Tara Dodson had just reached Kilimanjaro’s summit during a breast cancer survivor climb when she timidly asked to check her email with the help of a satellite phone. Lo and behold, the news she was anticipating reached her inbox – St. Johns County was inviting her to a second interview for a position as an environmentalist.
So Tara relocated from Lake Tahoe after working as an environmental planner for an engineering firm and began overseeing sea turtle protection. Like many St. Augustinians before her, Tara fell in love with the coastal gem that became her home – a gem teeming with wildlife, boasting sparkling waterways and flush with foliage. It isn’t lost on Tara that these treasured features are at risk lest the community at large live as responsible stewards of their ancient coast. “Sustainability is a holistic approach to managing our natural resources that we as humans depend on for survival,” says Tara. “Our natural resources give us food, water, clothing and shelter…just because we can’t see what is happening on a global scale doesn’t mean what we are doing locally isn’t affecting the change – albeit positive or negative.”
Her involvement with habitat conservation permeates not just her day job but also her downtime, which she spends volunteering with a local turtle patrol. She is responsible for the stretch of beach between Pope Road and A Street, so once a week, she bikes to her assigned area and runs its span scanning for nests. If one is spotted, she contacts the appropriate permit holder then heads to her office.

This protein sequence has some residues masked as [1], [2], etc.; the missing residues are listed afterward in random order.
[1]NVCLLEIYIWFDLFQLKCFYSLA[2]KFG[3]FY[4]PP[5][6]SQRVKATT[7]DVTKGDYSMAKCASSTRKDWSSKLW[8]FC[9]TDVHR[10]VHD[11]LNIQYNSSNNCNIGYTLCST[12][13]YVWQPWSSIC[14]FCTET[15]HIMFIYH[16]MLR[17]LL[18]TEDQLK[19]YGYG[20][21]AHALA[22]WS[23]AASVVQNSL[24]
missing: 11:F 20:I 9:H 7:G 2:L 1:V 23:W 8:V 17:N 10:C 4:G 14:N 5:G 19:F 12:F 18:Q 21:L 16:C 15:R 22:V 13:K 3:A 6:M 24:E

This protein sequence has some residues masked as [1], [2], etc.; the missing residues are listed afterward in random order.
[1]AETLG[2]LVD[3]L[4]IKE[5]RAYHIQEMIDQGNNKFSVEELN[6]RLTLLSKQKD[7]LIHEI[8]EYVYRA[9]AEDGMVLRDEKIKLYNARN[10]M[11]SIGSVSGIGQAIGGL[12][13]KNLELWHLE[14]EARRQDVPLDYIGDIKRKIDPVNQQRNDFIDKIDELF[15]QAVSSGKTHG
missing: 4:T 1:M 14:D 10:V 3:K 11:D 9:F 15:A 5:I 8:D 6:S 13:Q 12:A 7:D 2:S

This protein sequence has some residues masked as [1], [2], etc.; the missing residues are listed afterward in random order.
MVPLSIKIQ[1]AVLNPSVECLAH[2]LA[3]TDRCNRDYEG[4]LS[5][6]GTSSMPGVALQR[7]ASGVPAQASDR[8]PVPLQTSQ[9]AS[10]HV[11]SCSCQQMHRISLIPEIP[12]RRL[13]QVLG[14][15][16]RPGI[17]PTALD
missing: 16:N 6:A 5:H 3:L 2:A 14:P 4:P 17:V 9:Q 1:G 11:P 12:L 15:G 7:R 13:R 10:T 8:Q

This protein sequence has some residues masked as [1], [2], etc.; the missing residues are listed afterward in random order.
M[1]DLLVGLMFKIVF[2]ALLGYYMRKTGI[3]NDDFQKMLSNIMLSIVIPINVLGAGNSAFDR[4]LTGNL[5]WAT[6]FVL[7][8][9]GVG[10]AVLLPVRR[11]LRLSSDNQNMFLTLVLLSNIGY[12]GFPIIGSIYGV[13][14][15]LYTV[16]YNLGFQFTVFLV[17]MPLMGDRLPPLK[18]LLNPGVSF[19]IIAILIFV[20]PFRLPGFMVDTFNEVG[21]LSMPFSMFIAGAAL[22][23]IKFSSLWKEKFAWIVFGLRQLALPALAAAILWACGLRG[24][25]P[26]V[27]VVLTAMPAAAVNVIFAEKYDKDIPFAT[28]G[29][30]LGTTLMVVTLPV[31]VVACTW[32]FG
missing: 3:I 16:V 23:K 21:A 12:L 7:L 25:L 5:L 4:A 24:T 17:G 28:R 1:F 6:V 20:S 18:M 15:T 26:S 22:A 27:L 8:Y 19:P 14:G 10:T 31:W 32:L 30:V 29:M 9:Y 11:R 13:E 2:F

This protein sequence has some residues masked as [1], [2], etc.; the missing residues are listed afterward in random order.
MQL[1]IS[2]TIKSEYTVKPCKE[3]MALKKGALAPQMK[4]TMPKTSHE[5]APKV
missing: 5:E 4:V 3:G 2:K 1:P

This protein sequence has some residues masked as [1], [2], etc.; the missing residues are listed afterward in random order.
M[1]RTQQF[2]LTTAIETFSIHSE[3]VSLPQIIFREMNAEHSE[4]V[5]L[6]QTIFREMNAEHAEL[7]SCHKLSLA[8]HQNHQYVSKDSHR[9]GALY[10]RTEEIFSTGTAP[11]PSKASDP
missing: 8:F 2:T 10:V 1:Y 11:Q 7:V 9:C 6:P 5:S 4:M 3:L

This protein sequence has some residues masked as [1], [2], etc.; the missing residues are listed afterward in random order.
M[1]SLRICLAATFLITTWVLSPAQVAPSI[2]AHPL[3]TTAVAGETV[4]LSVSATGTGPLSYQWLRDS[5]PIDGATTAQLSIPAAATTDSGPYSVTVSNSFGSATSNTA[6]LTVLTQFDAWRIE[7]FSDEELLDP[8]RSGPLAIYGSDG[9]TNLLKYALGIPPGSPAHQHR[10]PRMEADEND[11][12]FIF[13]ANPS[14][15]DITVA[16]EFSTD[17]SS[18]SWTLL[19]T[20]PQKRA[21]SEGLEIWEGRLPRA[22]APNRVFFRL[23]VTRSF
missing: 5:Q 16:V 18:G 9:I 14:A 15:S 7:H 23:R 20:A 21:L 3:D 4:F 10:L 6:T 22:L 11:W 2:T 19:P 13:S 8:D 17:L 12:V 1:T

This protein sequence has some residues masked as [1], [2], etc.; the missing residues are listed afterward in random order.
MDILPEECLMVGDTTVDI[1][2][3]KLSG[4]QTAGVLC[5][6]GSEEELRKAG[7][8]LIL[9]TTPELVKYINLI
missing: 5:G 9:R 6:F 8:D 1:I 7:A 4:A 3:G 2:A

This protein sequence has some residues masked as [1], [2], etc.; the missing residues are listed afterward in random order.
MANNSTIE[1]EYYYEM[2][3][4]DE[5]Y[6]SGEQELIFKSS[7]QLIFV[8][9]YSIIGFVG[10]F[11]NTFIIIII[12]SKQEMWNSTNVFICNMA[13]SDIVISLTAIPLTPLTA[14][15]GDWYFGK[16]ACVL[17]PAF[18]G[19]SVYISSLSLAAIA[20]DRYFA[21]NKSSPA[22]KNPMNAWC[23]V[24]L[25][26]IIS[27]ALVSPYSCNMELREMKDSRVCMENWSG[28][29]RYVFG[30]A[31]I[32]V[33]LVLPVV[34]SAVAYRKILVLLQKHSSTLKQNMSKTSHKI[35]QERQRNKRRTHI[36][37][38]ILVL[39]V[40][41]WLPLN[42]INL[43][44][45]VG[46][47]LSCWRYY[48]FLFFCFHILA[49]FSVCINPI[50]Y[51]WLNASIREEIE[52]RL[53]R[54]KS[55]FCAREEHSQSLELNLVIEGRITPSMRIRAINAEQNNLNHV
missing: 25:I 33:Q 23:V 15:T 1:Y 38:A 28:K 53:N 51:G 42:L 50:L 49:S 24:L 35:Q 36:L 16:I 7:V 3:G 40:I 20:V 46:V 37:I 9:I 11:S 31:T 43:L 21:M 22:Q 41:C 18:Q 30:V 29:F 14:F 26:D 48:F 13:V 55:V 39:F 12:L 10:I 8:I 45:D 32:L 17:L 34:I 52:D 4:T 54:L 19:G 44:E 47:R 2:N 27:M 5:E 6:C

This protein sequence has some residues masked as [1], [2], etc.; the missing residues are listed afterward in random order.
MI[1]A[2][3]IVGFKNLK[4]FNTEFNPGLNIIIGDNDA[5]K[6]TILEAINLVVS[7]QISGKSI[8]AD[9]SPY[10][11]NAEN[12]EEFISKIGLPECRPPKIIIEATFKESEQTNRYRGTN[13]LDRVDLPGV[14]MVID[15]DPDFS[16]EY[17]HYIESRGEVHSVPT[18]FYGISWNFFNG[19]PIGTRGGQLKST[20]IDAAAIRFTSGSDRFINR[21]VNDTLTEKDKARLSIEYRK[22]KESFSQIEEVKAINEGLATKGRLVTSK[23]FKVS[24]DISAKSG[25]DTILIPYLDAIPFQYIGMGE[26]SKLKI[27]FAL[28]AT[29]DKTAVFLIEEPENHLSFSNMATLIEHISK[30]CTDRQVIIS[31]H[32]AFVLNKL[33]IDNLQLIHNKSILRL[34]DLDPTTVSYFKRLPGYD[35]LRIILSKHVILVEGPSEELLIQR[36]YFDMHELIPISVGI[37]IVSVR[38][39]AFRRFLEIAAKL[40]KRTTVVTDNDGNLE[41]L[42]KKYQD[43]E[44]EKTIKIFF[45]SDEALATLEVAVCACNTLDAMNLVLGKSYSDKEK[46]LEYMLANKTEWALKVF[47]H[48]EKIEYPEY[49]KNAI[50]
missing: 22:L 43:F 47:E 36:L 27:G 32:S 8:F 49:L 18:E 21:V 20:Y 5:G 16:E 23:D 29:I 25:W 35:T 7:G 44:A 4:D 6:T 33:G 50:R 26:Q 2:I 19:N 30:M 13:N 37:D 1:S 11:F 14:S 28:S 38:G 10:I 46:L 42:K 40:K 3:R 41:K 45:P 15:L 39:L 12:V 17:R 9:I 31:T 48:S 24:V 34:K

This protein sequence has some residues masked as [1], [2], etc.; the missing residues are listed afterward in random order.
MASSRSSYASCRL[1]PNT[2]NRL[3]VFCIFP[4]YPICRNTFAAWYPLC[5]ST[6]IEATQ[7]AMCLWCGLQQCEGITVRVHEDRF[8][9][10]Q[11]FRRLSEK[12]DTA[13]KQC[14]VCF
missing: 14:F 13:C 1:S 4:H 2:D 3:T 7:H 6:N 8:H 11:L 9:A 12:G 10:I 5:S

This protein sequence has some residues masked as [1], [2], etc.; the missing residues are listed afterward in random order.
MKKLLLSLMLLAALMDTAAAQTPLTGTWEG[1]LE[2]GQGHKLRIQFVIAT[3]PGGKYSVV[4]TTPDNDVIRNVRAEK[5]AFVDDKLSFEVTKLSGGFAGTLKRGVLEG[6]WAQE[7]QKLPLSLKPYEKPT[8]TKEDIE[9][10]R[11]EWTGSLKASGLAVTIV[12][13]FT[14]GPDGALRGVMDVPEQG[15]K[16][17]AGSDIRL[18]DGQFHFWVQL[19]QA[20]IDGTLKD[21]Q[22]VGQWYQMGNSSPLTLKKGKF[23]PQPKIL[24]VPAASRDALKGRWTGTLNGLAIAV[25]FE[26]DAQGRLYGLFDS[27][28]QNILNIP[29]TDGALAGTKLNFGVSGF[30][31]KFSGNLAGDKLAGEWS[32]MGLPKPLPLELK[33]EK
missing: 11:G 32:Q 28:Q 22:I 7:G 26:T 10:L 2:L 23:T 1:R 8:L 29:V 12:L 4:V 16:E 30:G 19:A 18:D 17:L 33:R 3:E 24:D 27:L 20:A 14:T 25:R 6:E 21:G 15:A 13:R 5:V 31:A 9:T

It was a natural progression for Tara to ultimately build her Full Circle Resource Management business after years of work reporting on and examining St. Augustine’s rich ecology. A fitting opportunity to showcase her business’ value came during a recent tiny house festival, where Full Circle Resource Management oversaw both waste and recycling operations. This efficient approach enables cost reductions that can negate expenses. Her organization also installed a water filling station that eliminates the need for bottled water. “You can actually save money,” says Tara, “by skipping the straw, not selling single [use plastic] and not serving everything in Styrofoam.”
Full Circle Resource Management was created to help businesses – like the festival – find small ways to positively impact the environment while still keeping their bottom line in mind. Small but purposeful changes like the ones Tara fosters can have a big effect on the well-being of our coast.
One by one, locals are stepping up to the plate in the name of preserving our picturesque community.
Learn more about Full Circle Resource Management by visiting www.facebook.com/livingfullcircle. Photography by Brian Miller.